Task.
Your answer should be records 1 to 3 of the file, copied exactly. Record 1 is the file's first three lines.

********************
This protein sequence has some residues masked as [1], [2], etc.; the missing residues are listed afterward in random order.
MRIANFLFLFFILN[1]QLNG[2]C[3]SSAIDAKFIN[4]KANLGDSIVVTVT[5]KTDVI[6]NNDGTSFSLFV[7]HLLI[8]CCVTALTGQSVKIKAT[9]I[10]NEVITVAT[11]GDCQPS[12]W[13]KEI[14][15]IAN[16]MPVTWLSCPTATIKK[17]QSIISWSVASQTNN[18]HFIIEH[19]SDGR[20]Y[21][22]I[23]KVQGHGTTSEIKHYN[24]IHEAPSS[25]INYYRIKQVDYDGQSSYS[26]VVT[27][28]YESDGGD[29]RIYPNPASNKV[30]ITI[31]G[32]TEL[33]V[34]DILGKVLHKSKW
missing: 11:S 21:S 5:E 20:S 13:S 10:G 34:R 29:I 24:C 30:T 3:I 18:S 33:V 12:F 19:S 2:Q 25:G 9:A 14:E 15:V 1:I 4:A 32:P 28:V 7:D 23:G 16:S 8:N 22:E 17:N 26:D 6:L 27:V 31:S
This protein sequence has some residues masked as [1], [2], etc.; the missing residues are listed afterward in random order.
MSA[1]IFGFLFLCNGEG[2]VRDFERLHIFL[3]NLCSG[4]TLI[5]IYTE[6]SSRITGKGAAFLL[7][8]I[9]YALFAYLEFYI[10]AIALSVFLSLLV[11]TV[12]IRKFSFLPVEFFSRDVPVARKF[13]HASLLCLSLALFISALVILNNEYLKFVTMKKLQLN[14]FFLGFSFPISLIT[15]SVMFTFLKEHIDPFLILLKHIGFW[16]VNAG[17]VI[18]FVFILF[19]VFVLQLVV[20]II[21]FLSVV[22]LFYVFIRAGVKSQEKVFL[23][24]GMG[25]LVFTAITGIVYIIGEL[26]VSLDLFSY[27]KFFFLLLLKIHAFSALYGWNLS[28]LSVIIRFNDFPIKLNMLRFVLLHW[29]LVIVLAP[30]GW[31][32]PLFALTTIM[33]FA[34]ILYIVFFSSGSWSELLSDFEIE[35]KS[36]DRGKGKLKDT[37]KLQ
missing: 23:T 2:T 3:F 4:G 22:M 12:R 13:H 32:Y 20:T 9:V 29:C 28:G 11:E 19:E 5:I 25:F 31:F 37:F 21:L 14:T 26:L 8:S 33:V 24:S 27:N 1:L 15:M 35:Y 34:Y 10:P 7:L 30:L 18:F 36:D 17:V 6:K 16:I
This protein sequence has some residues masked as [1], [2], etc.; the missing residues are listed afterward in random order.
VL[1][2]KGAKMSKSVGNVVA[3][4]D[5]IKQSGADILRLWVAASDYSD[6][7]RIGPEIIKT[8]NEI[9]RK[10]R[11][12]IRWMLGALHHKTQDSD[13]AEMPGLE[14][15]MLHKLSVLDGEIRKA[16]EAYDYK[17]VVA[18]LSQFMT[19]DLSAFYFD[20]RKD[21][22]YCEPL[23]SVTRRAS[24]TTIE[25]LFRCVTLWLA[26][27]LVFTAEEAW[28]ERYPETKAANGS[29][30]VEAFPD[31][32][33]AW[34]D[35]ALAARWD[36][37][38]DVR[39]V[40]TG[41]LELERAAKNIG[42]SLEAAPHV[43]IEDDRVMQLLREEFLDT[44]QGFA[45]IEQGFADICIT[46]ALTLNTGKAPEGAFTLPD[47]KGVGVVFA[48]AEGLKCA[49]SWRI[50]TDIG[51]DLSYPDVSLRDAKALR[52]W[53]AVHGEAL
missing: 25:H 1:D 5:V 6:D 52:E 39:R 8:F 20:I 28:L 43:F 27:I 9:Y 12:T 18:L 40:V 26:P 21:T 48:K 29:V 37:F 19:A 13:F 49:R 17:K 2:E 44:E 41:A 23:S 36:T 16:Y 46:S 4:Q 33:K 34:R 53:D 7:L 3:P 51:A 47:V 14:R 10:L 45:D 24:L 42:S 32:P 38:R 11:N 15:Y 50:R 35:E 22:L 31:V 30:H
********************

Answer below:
This protein sequence has some residues masked as [1], [2], etc.; the missing residues are listed afterward in random order.
MRIANFLFLFFILN[1]QLNG[2]C[3]SSAIDAKFIN[4]KANLGDSIVVTVT[5]KTDVI[6]NNDGTSFSLFV[7]HLLI[8]CCVTALTGQSVKIKAT[9]I[10]NEVITVAT[11]GDCQPS[12]W[13]KEI[14][15]IAN[16]MPVTWLSCPTATIKK[17]QSIISWSVASQTNN[18]HFIIEH[19]SDGR[20]Y[21][22]I[23]KVQGHGTTSEIKHYN[24]IHEAPSS[25]INYYRIKQVDYDGQSSYS[26]VVT[27][28]YESDGGD[29]RIYPNPASNKV[30]ITI[31]G[32]TEL[33]V[34]DILGKVLHKSKW
missing: 11:S 21:S 5:E 20:S 13:S 10:G 34:R 29:I 24:C 30:T 3:I 18:S 33:V 12:F 19:S 2:Q 25:G 9:A 14:E 15:V 1:I 4:A 32:P 28:V 7:D 23:G 16:S 8:N 22:E 17:N 26:D 6:L 27:V 31:S
This protein sequence has some residues masked as [1], [2], etc.; the missing residues are listed afterward in random order.
MSA[1]IFGFLFLCNGEG[2]VRDFERLHIFL[3]NLCSG[4]TLI[5]IYTE[6]SSRITGKGAAFLL[7][8]I[9]YALFAYLEFYI[10]AIALSVFLSLLV[11]TV[12]IRKFSFLPVEFFSRDVPVARKF[13]HASLLCLSLALFISALVILNNEYLKFVTMKKLQLN[14]FFLGFSFPISLIT[15]SVMFTFLKEHIDPFLILLKHIGFW[16]VNAG[17]VI[18]FVFILF[19]VFVLQLVV[20]II[21]FLSVV[22]LFYVFIRAGVKSQEKVFL[23][24]GMG[25]LVFTAITGIVYIIGEL[26]VSLDLFSY[27]KFFFLLLLKIHAFSALYGWNLS[28]LSVIIRFNDFPIKLNMLRFVLLHW[29]LVIVLAP[30]GW[31][32]PLFALTTIM[33]FA[34]ILYIVFFSSGSWSELLSDFEIE[35]KS[36]DRGKGKLKDT[37]KLQ
missing: 23:T 2:T 3:F 4:G 22:M 12:R 13:H 32:Y 20:T 9:V 29:C 28:G 11:E 19:E 5:I 25:F 31:F 37:F 21:L 14:T 26:L 8:S 33:V 24:S 27:N 1:L 15:M 35:Y 34:Y 10:P 7:L 30:L 18:F 36:D 17:V 6:K 16:I
This protein sequence has some residues masked as [1], [2], etc.; the missing residues are listed afterward in random order.
VL[1][2]KGAKMSKSVGNVVA[3][4]D[5]IKQSGADILRLWVAASDYSD[6][7]RIGPEIIKT[8]NEI[9]RK[10]R[11][12]IRWMLGALHHKTQDSD[13]AEMPGLE[14][15]MLHKLSVLDGEIRKA[16]EAYDYK[17]VVA[18]LSQFMT[19]DLSAFYFD[20]RKD[21][22]YCEPL[23]SVTRRAS[24]TTIE[25]LFRCVTLWLA[26][27]LVFTAEEAW[28]ERYPETKAANGS[29][30]VEAFPD[31][32][33]AW[34]D[35]ALAARWD[36][37][38]DVR[39]V[40]TG[41]LELERAAKNIG[42]SLEAAPHV[43]IEDDRVMQLLREEFLDT[44]QGFA[45]IEQGFADICIT[46]ALTLNTGKAPEGAFTLPD[47]KGVGVVFA[48]AEGLKCA[49]SWRI[50]TDIG[51]DLSYPDVSLRDAKALR[52]W[53]AVHGEAL
missing: 25:H 1:D 5:V 6:D 52:E 39:R 8:F 20:I 28:L 43:F 27:I 9:Y 12:T 18:L 40:V 26:P 21:T 48:K 29:V 37:F 19:A 13:F 49:R 17:K 2:E 44:E 41:A 23:S 36:T 16:Y 46:S 4:Q 33:K 34:R 53:D 7:L 3:P 51:A 47:V 14:R 10:L 45:D 24:L 42:S 32:P 38:R 11:N 15:Y 50:R 35:E 22:L 31:V 30:H